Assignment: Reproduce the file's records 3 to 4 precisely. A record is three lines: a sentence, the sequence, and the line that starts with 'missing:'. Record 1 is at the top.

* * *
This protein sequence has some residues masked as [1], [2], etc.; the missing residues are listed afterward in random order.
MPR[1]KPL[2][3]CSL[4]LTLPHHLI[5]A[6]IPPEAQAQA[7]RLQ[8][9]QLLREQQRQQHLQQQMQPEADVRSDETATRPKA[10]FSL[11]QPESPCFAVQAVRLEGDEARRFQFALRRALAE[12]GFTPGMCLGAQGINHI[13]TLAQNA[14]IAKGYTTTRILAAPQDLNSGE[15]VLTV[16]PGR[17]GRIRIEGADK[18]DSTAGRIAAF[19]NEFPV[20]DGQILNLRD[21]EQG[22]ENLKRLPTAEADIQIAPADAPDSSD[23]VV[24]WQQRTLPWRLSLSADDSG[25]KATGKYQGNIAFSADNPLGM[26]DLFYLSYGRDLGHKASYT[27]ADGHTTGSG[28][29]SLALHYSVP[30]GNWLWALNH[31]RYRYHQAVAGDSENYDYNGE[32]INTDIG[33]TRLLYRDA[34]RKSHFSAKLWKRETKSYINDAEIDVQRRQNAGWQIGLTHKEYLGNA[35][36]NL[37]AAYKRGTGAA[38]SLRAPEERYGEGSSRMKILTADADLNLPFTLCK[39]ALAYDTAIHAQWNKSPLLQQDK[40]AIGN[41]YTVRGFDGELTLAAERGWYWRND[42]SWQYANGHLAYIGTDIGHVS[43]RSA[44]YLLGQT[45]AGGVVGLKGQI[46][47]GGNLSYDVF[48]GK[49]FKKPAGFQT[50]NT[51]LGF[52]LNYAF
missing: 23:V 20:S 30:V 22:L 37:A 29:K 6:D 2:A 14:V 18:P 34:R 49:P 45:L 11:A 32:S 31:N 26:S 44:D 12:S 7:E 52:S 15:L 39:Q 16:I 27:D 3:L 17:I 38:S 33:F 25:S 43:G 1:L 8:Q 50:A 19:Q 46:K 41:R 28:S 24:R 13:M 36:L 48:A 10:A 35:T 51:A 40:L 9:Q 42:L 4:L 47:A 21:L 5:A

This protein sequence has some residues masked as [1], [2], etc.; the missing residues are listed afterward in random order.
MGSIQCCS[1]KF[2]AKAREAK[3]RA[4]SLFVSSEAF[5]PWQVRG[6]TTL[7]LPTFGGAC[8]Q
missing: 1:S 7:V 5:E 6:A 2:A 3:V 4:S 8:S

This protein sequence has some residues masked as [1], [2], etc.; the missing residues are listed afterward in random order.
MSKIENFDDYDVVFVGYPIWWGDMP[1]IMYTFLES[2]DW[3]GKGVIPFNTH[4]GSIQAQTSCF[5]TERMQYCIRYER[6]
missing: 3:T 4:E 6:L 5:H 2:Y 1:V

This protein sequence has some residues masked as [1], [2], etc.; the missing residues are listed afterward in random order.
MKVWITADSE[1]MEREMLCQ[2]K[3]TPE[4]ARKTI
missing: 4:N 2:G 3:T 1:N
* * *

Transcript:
This protein sequence has some residues masked as [1], [2], etc.; the missing residues are listed afterward in random order.
MSKIENFDDYDVVFVGYPIWWGDMP[1]IMYTFLES[2]DW[3]GKGVIPFNTH[4]GSIQAQTSCF[5]TERMQYCIRYER[6]
missing: 3:T 4:E 6:L 5:H 2:Y 1:V

This protein sequence has some residues masked as [1], [2], etc.; the missing residues are listed afterward in random order.
MKVWITADSE[1]MEREMLCQ[2]K[3]TPE[4]ARKTI
missing: 4:N 2:G 3:T 1:N